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From NY Times Magazine: Organizational psychology has long concerned itself with how to design work so that people will enjoy it and want to keep doing it. Traditionally the thinking has been that employers should appeal to workers’ more obvious forms of self-interest: financial incentives, yes, but also work that is inherently interesting or offers the possibility for career advancement. Adam Grant’s research, which has generated broad interest in the study of relationships at work and will be published for the first time for a popular audience in his new book, “Give and Take,” starts with a premise that turns the thinking behind those theories on its head. The greatest untapped source of motivation, he argues, is a sense of service to others; focusing on the contribution of our work to other peoples’ lives has the potential to make us more productive than thinking about helping ourselves.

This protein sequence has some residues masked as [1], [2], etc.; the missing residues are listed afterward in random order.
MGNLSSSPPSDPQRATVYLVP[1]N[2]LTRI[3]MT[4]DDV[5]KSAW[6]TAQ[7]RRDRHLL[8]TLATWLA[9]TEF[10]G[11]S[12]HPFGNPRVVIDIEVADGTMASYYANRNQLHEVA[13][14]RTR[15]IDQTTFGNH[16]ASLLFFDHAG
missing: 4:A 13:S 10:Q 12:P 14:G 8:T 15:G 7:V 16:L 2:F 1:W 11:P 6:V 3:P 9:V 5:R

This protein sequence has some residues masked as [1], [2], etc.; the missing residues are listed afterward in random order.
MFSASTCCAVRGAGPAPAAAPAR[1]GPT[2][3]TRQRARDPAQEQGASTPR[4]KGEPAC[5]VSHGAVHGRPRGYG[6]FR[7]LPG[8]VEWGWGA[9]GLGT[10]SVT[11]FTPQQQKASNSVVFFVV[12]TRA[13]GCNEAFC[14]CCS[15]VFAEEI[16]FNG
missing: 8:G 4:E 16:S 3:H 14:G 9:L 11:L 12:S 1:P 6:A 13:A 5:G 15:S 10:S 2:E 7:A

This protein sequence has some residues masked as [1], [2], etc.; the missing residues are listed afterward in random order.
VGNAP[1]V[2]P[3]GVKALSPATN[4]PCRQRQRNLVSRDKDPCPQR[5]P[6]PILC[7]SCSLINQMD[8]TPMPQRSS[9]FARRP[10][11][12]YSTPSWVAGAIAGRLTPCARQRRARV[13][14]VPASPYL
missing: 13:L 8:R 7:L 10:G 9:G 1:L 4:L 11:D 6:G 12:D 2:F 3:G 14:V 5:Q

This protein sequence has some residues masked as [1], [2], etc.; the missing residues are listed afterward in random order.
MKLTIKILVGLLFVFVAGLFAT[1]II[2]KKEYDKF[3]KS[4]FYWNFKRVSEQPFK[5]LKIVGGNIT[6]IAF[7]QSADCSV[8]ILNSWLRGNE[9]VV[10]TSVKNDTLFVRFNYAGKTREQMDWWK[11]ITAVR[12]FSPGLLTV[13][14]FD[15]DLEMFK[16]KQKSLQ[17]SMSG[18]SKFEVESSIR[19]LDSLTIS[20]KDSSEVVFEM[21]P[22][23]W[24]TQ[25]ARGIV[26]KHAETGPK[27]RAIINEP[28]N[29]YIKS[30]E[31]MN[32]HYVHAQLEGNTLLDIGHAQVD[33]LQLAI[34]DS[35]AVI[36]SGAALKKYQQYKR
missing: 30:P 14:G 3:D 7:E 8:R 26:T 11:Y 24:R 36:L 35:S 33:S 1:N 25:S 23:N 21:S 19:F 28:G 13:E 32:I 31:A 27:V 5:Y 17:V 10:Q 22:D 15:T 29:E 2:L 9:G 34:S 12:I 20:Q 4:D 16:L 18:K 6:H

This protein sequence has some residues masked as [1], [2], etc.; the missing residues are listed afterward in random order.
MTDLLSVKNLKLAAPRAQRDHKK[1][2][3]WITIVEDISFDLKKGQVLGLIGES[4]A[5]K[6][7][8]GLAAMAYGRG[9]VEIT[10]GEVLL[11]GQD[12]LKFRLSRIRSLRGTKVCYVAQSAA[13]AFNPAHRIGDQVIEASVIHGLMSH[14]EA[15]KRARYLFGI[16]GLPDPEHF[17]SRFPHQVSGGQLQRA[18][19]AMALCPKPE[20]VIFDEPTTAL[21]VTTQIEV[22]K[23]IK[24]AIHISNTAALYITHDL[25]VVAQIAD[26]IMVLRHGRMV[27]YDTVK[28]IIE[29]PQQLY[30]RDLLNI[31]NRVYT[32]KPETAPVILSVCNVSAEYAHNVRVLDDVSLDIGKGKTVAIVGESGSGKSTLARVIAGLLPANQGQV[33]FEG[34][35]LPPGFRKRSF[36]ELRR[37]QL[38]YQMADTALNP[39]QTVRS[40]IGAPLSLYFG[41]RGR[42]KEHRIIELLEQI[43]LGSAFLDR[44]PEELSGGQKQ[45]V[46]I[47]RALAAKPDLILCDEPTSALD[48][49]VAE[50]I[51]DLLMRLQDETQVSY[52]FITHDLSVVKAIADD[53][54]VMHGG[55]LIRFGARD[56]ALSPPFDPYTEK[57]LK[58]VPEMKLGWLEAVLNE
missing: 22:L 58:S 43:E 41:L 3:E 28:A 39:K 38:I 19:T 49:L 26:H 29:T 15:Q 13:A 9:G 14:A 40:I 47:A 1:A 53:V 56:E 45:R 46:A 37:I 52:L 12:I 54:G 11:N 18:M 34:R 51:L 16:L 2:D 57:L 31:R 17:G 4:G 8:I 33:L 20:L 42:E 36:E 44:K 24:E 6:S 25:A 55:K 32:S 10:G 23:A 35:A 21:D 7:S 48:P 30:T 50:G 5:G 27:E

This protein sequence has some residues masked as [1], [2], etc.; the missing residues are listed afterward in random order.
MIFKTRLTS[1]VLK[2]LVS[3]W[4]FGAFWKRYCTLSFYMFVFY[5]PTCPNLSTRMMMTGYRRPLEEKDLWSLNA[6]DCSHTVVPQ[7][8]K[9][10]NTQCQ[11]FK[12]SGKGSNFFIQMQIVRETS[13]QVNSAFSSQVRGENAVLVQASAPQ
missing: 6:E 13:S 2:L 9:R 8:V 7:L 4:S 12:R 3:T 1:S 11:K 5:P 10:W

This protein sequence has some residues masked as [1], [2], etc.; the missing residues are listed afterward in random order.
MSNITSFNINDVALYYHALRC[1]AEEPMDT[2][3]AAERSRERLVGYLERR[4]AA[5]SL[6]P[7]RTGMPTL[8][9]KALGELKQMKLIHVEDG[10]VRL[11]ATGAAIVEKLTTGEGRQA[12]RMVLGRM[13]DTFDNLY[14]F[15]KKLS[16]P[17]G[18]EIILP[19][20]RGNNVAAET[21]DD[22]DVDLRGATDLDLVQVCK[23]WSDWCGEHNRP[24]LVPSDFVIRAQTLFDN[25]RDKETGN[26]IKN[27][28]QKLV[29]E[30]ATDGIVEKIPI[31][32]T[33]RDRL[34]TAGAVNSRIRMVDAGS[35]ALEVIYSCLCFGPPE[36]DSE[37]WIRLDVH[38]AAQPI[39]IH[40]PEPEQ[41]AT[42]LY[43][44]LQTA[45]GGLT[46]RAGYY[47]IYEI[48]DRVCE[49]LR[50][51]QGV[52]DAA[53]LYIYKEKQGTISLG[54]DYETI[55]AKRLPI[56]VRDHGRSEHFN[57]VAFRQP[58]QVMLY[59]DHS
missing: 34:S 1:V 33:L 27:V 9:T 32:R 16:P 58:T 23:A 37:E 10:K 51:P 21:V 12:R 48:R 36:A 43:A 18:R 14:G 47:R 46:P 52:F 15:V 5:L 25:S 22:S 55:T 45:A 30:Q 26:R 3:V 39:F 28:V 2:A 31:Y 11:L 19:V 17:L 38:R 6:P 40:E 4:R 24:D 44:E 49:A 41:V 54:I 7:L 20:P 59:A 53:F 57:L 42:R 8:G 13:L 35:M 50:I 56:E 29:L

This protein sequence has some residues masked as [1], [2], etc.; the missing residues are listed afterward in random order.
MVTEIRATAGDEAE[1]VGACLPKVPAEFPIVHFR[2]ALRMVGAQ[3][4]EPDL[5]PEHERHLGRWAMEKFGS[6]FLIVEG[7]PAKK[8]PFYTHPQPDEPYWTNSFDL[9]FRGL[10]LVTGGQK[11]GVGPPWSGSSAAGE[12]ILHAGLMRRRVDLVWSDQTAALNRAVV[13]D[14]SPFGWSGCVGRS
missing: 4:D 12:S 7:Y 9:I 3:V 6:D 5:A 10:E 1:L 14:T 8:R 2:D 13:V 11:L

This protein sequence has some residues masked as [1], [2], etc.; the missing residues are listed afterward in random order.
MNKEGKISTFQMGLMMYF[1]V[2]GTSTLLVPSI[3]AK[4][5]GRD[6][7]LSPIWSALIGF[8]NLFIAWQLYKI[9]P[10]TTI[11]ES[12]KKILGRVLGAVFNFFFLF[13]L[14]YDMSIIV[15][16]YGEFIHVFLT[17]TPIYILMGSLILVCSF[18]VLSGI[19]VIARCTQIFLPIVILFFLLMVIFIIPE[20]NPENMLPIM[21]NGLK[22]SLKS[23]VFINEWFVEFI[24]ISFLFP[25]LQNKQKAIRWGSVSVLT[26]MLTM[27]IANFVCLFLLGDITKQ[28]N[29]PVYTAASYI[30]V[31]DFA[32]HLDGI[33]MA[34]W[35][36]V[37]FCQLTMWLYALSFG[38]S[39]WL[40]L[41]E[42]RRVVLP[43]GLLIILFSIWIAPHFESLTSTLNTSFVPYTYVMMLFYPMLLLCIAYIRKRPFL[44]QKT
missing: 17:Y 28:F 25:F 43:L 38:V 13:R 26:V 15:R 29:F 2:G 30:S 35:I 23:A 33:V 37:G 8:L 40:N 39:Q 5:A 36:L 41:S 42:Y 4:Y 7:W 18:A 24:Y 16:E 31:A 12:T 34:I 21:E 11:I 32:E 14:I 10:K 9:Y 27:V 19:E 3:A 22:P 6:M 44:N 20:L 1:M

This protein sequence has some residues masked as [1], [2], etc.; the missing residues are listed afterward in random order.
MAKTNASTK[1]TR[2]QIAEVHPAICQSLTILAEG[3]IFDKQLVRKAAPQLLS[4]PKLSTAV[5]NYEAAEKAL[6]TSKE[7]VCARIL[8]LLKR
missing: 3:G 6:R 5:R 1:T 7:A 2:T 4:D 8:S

From 99%: Here’s the problem we face, every day of our lives. Nearly everything that generates enduring value requires effort, focus, and even some discomfort along the way. At the same time, we’re deeply wired to avoid pain, which the body reads as mortally dangerous, and to move toward pleasure, the more immediate the better. Based on work of Roy Baumeister
From ChangeThis: What motivates young people isn’t the promise of a distant retirement check thirty or forty years after they’ve given all they have to a company that doesn’t let them have a piece of the pie. The first thing you need to keep in mind is the fundamental idea of ownership.